AILA makes use of these “privileged domains” as well as the eagerness and capability of toddlers and preschoolers to learn by providing them content that stimulates engagement in literacy, numeracy, STEAM, and 21st century skills. For children to succeed in more structured early learning environments and to be prepared for future academic and social growth, several important areas elements need to be covered.
First, exposure to basic core learning areas such as letters, numbers, and colors is fundamental. It is not necessary for the child to master these concepts, but a strong background in reading and math concepts have been shown to be a predictor of future academic success.
Second is social emotional learning (SEL). Children who can manage their emotions, understand and relate to others with different perspectives, and make solid positive choices will enhance their ability to succeed in school, in their career, and in life. Research has shown that strong SEL skills can improve academic achievement by 11 percentile points, increase social behaviors such as kindness, sharing, and empathy, and improve students’ attitudes towards school, thereby reducing proclivities toward stress and/or depression (Durlak et al., 2011).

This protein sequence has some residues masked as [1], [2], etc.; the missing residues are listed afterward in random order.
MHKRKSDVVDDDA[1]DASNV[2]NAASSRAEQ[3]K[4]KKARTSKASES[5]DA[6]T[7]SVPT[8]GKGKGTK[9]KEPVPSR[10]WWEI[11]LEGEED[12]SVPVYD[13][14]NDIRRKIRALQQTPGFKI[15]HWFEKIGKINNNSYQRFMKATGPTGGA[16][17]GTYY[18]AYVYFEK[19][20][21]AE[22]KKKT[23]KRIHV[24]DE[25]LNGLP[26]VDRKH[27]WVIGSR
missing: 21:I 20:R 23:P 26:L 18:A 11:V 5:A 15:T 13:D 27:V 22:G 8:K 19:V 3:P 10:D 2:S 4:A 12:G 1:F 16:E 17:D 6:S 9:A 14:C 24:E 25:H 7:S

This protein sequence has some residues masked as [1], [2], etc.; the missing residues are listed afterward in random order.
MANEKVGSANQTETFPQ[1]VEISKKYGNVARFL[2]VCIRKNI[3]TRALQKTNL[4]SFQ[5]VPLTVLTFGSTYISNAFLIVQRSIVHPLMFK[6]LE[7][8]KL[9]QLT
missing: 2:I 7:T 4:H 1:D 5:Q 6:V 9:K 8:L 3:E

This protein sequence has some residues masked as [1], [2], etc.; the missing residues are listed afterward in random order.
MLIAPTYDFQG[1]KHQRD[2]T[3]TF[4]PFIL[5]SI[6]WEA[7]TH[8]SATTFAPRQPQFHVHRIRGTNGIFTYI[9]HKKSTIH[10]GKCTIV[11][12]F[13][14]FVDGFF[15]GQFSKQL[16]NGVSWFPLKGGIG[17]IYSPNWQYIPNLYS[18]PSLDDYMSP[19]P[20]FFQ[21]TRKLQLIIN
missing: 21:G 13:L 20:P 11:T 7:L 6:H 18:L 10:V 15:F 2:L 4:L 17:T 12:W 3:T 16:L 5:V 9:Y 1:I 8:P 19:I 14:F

Third are the 4C’s –communication, creativity, critical thinking, and collaboration. The Partnership for 21st Century Learning (P21) advocates for the integration of these skills in early learning experiences for children beginning at 18 months. It further advocates for a learning environment that accommodates varying interest and skill development.